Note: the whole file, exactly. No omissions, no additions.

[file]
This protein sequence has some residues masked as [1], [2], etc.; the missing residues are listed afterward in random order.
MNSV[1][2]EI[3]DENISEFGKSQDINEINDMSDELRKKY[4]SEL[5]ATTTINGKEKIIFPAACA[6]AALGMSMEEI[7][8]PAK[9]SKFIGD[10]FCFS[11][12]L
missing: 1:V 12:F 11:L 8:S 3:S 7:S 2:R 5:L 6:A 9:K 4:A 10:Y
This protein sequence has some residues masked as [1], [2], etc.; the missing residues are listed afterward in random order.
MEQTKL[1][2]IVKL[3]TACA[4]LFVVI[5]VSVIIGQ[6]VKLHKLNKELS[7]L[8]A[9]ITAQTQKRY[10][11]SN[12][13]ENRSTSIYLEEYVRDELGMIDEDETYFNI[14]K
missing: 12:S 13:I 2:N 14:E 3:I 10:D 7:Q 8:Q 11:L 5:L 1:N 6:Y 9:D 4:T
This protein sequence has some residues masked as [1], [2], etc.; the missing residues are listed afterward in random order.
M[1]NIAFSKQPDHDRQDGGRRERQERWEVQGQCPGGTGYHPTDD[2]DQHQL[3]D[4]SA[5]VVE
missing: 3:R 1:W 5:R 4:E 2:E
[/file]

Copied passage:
This protein sequence has some residues masked as [1], [2], etc.; the missing residues are listed afterward in random order.
MNSV[1][2]EI[3]DENISEFGKSQDINEINDMSDELRKKY[4]SEL[5]ATTTINGKEKIIFPAACA[6]AALGMSMEEI[7][8]PAK[9]SKFIGD[10]FCFS[11][12]L
missing: 1:V 12:F 11:L 8:S 3:S 7:S 2:R 5:L 6:A 9:K 4:A 10:Y
This protein sequence has some residues masked as [1], [2], etc.; the missing residues are listed afterward in random order.
MEQTKL[1][2]IVKL[3]TACA[4]LFVVI[5]VSVIIGQ[6]VKLHKLNKELS[7]L[8]A[9]ITAQTQKRY[10][11]SN[12][13]ENRSTSIYLEEYVRDELGMIDEDETYFNI[14]K
missing: 12:S 13:I 2:N 14:E 3:I 10:D 7:Q 8:Q 11:L 5:L 1:N 6:Y 9:D 4:T
This protein sequence has some residues masked as [1], [2], etc.; the missing residues are listed afterward in random order.
M[1]NIAFSKQPDHDRQDGGRRERQERWEVQGQCPGGTGYHPTDD[2]DQHQL[3]D[4]SA[5]VVE
missing: 3:R 1:W 5:R 4:E 2:E